I’d gotten out of the habit of taking photos at shows (ironically, after graduating from photo school and becoming a full time photographer’s assistant & retoucher), which meant I didn’t have any of Jay. It made me very sad. I thought his talent was real and I remember being pleased when I saw the article in the Times that accompanied this photo a year before his passing. He was being recognized beyond the small sphere of punk and garagerock nerds, he deserved it.

The point of this post is that I started taking photos at shows again because of Jay. He reaffirmed how much I care about the artists/creative community that make the music I love, how I value what they make and do— that it enriches my life in innumerable ways, and that I want to try and document it for posterity if I can. I try not to miss shows anymore, either. Thank you, Jay for helping me remember who I am. Hammer, we miss you.

A three-part mix I made in commemoration of Jay back in 2011 is still available to download here: 

From the archive: Terrible Twos, Beerland. 

From the archive: Terrible Twos, Beerland. 

Thee Oh Sees at Underground Arts | Philadelphia, PA | 10/30/13
There’s a line in an old Cometbus that goes something like, “a band really isn’t worth their salt unless they sweat and scream and nearly die up there.” I’m pretty sure he was talking about Radon but I always think of it when I see Thee Oh Sees. They are such a large sonic presence, so steady, it’s oddly overwhelming. To be there with them while they play is a deep and profound joy that you experience with your entire body. People don’t know how to react to what’s happening, but they want the band to know, or just can’t help themselves— they are grinning like idiots. Sometimes-bassist / sometimes-2nd guitarist Petey Dammit knows to expect this, and he finds them, sweetly looking at the crowd in the eyes, smiling back and nodding like he’s experiencing it from the outside, too while he relentlessly drives the groove forward. It’s a cliché, but I watched them play three times this week and I honestly don’t know how they do it every night.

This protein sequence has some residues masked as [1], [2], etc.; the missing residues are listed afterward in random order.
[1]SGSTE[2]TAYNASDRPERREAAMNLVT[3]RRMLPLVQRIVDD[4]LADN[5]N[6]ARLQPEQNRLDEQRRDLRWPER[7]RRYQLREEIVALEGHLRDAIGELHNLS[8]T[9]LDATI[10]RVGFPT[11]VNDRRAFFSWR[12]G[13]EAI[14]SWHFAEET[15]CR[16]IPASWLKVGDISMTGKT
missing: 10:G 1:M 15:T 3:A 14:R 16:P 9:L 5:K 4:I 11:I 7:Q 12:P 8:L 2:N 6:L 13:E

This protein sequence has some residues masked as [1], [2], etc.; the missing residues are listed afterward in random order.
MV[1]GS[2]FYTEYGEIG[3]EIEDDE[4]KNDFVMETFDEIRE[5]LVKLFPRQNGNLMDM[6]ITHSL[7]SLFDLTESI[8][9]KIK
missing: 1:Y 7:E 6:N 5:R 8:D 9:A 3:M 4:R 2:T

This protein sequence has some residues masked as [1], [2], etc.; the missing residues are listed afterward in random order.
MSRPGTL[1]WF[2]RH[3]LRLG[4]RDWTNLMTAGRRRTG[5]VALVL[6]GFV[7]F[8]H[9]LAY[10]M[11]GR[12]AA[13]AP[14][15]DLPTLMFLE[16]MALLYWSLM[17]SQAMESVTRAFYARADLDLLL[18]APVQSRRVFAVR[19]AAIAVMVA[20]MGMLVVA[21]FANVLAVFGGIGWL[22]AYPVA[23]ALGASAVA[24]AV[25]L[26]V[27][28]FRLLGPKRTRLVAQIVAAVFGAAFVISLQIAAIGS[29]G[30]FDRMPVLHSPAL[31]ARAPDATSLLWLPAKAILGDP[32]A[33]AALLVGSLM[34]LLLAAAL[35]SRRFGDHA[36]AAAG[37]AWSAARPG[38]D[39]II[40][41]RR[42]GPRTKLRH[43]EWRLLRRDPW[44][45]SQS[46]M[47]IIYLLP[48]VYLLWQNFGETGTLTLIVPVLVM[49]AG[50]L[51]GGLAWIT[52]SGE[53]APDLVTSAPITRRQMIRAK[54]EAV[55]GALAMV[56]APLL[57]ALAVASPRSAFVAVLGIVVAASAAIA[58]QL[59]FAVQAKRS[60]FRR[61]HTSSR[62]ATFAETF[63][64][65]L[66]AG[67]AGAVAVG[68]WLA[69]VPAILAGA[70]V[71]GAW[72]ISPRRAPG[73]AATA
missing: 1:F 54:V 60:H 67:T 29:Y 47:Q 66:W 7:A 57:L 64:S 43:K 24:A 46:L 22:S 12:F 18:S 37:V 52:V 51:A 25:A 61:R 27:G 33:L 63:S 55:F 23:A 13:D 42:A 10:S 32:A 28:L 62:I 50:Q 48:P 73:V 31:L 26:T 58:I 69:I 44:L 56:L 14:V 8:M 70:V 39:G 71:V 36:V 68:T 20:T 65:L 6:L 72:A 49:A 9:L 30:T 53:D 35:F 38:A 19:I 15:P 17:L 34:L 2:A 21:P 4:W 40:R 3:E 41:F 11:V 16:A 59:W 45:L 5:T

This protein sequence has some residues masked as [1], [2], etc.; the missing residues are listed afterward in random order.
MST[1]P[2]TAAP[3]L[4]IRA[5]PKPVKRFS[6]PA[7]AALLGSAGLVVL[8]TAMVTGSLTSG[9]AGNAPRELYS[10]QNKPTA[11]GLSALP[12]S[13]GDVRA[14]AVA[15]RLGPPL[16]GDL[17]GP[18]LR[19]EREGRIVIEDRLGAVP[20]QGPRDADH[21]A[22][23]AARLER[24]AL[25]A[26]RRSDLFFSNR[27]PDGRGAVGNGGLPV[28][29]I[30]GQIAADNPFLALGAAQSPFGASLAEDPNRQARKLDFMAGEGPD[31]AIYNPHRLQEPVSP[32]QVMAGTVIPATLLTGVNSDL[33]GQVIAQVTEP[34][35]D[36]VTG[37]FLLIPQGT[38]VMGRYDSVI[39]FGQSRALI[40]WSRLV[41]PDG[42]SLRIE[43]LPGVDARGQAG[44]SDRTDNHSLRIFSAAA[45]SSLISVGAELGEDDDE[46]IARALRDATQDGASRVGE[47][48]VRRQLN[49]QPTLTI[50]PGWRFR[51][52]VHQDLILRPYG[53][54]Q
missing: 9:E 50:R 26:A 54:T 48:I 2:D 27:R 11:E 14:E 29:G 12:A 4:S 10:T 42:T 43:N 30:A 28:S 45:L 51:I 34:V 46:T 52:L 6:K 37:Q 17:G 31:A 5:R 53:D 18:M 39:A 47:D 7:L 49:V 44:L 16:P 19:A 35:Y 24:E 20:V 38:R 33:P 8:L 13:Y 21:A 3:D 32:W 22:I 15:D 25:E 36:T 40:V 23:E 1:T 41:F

The last leg of their current tour with The Blind Shake and OBN III’s is bound for: Atlanta (tonight!), Miami, Gainesville, New Orleans, Austin, Albuquerque, San Diego, Santa Ana, and wraps up with two dates in Los Angeles on 11/14 & 11/15. 

Thee Oh Sees at Underground Arts | Philadelphia, PA | 10/30/13

There’s a line in an old Cometbus that goes something like, “a band really isn’t worth their salt unless they sweat and scream and nearly die up there.” I’m pretty sure he was talking about Radon but I always think of it when I see Thee Oh Sees. They are such a large sonic presence, so steady, it’s oddly overwhelming. To be there with them while they play is a deep and profound joy that you experience with your entire body. People don’t know how to react to what’s happening, but they want the band to know, or just can’t help themselves— they are grinning like idiots. Sometimes-bassist / sometimes-2nd guitarist Petey Dammit knows to expect this, and he finds them, sweetly looking at the crowd in the eyes, smiling back and nodding like he’s experiencing it from the outside, too while he relentlessly drives the groove forward. It’s a cliché, but I watched them play three times this week and I honestly don’t know how they do it every night.

The last leg of their current tour with The Blind Shake and OBN III’s is bound for: Atlanta (tonight!), Miami, Gainesville, New Orleans, Austin, Albuquerque, San Diego, Santa Ana, and wraps up with two dates in Los Angeles on 11/14 & 11/15. 

Hey guys, look it’s Big Ups. Y’all like Big Ups?

Hey guys, look it’s Big Ups. Y’all like Big Ups?

Big Ups at the Panache Booking CMJ showcase at 285 Kent | 10/17/13

Big Ups at the Panache Booking CMJ showcase at 285 Kent | 10/17/13


Hunters performing at the Panache Booking CMJ showcase at 285 Kent, 10/17/13.

Hunters performing at the Panache Booking CMJ showcase at 285 Kent, 10/17/13.

Fuzz at Kung Fu Necktie; Philadelphia, PA 10/11/13

Fuzz at Kung Fu Necktie; Philadelphia, PA 10/11/13